Unleashing our potential
When we reach midlife, we have the opportunity to re-evaluate life on our own terms. I have no doubt that the second half of my life is going to be even more liberating and fulfilling than the first – because I now have the wisdom and confidence to make my life my own and live the life of my dreams.
When I invited women in the JourneyWoman community to share their menopause stories, several courageous women stepped forward. I’m honoured to share their inspiring stories with you and am grateful for their openness and wonderful sense of humour. Whatever your story, you are not alone.
Shawna Robins, 50
Santa Barbara, California
A time to reclaim freedom
I hit perimenopause about three years ago. I was in Italy dropping my son off at university when I got my first hot flash. I had no idea what was wrong with me. I wasn’t paying attention to the transition it was for me and the grief I was going through. When I woke up at 3 in the morning, sweating, I had to start figuring out what my new role was in my life. What did I want for me?
This time has been this great transition between being a mother of three children and caring for my family and really putting other peoples’ needs first to now making my needs first and foremost in my life. When you learn about this change that we go through, so much of it is biologically driven. Building that family, nurturing the family is no longer what your body is wired to do anymore, which opens up a huge amount of freedom. Traveling is a big part of reclaiming my freedom.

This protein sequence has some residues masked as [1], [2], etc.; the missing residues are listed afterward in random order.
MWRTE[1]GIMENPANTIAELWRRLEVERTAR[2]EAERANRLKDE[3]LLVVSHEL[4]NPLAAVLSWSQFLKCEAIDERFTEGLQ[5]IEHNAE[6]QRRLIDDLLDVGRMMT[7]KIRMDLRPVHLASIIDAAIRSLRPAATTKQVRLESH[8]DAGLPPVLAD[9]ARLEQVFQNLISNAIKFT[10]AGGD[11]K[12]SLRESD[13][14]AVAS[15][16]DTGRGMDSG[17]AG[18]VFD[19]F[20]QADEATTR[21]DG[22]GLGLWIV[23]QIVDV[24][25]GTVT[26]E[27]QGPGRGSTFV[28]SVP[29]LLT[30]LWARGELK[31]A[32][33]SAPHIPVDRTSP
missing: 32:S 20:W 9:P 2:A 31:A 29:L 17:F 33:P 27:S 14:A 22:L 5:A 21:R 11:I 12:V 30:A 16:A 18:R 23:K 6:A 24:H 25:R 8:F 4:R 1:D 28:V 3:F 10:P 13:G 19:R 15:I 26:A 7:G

People joke that it’s men-o-pause – we’re not interested in being with our husband or partner, we just want to be independent. My mother started painting when she was 52. I came home from college and all of a sudden, she blossomed. Today, when I meet women who feel a lot of grief and sadness, I point to my mother’s paintings and say, ‘that could be inside of you!’
Three years later, I’ve written two best-selling books and have conversations with women to help them eat better, be more honest with themselves about the type of lifestyle they want to live and keeping their bodies healthy. Self-care is key. Self-care isn’t necessarily a massage. It’s putting yourself in bed early, eating more fruits and vegetables, making sure you get enough fiber, that you drink enough water, making sure you move your body in a way that feels good to you.
Kavita Ahuja, 55
A time of reinvention